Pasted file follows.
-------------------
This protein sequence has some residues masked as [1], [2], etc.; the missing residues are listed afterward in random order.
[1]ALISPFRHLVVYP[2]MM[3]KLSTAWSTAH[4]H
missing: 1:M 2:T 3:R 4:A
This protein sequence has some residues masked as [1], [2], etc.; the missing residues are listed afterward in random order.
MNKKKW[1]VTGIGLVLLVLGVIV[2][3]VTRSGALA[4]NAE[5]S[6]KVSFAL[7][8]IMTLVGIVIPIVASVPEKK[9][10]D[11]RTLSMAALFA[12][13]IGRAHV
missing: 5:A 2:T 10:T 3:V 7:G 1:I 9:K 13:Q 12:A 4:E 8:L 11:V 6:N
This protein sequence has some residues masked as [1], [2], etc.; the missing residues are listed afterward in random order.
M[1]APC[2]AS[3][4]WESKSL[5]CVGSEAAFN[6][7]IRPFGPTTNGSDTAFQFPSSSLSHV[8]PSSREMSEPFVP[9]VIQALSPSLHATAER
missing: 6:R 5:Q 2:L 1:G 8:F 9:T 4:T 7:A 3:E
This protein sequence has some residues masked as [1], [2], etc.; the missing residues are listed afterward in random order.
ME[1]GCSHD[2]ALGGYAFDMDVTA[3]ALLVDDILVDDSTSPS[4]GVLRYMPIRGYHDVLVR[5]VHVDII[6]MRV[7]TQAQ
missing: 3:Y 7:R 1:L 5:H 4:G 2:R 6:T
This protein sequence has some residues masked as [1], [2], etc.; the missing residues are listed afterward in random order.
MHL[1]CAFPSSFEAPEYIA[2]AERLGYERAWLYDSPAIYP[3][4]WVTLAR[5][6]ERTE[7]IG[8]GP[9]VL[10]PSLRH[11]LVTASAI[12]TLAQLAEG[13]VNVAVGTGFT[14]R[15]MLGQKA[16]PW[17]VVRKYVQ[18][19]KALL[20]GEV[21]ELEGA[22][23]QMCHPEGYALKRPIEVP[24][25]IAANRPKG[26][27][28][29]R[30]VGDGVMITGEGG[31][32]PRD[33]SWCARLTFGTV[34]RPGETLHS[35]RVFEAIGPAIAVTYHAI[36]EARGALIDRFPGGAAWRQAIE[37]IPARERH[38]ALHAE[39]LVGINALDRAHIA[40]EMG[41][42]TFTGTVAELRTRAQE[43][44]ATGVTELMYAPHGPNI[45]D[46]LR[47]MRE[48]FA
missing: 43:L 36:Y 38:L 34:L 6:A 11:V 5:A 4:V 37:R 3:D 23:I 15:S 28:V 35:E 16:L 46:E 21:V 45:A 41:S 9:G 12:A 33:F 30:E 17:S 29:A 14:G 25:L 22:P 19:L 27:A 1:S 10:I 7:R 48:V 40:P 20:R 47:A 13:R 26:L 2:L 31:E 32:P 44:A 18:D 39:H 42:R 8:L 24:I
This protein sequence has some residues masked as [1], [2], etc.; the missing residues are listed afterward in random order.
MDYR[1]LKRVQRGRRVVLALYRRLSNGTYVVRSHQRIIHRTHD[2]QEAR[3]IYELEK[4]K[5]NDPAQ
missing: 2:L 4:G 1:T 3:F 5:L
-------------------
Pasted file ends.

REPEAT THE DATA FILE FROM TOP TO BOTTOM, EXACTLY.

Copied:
This protein sequence has some residues masked as [1], [2], etc.; the missing residues are listed afterward in random order.
[1]ALISPFRHLVVYP[2]MM[3]KLSTAWSTAH[4]H
missing: 1:M 2:T 3:R 4:A
This protein sequence has some residues masked as [1], [2], etc.; the missing residues are listed afterward in random order.
MNKKKW[1]VTGIGLVLLVLGVIV[2][3]VTRSGALA[4]NAE[5]S[6]KVSFAL[7][8]IMTLVGIVIPIVASVPEKK[9][10]D[11]RTLSMAALFA[12][13]IGRAHV
missing: 5:A 2:T 10:T 3:V 7:G 1:I 9:K 13:Q 12:A 4:E 8:L 11:V 6:N
This protein sequence has some residues masked as [1], [2], etc.; the missing residues are listed afterward in random order.
M[1]APC[2]AS[3][4]WESKSL[5]CVGSEAAFN[6][7]IRPFGPTTNGSDTAFQFPSSSLSHV[8]PSSREMSEPFVP[9]VIQALSPSLHATAER
missing: 6:R 5:Q 2:L 1:G 8:F 9:T 4:T 7:A 3:E
This protein sequence has some residues masked as [1], [2], etc.; the missing residues are listed afterward in random order.
ME[1]GCSHD[2]ALGGYAFDMDVTA[3]ALLVDDILVDDSTSPS[4]GVLRYMPIRGYHDVLVR[5]VHVDII[6]MRV[7]TQAQ
missing: 3:Y 7:R 1:L 5:H 4:G 2:R 6:T
This protein sequence has some residues masked as [1], [2], etc.; the missing residues are listed afterward in random order.
MHL[1]CAFPSSFEAPEYIA[2]AERLGYERAWLYDSPAIYP[3][4]WVTLAR[5][6]ERTE[7]IG[8]GP[9]VL[10]PSLRH[11]LVTASAI[12]TLAQLAEG[13]VNVAVGTGFT[14]R[15]MLGQKA[16]PW[17]VVRKYVQ[18][19]KALL[20]GEV[21]ELEGA[22][23]QMCHPEGYALKRPIEVP[24][25]IAANRPKG[26][27][28][29]R[30]VGDGVMITGEGG[31][32]PRD[33]SWCARLTFGTV[34]RPGETLHS[35]RVFEAIGPAIAVTYHAI[36]EARGALIDRFPGGAAWRQAIE[37]IPARERH[38]ALHAE[39]LVGINALDRAHIA[40]EMG[41][42]TFTGTVAELRTRAQE[43][44]ATGVTELMYAPHGPNI[45]D[46]LR[47]MRE[48]FA
missing: 43:L 36:Y 38:L 34:L 6:A 11:V 5:A 4:V 37:R 3:D 23:I 15:S 28:V 35:E 16:L 46:E 21:V 45:A 41:S 9:G 12:A 33:F 30:E 17:S 29:A 14:G 25:L 22:P 19:L 27:A 1:S 10:I 7:R 48:V 40:P 20:R 47:A 13:R 26:L 2:L 31:E 32:P 44:A 18:D 39:H 42:R 8:L 24:I
This protein sequence has some residues masked as [1], [2], etc.; the missing residues are listed afterward in random order.
MDYR[1]LKRVQRGRRVVLALYRRLSNGTYVVRSHQRIIHRTHD[2]QEAR[3]IYELEK[4]K[5]NDPAQ
missing: 2:L 4:G 1:T 3:F 5:L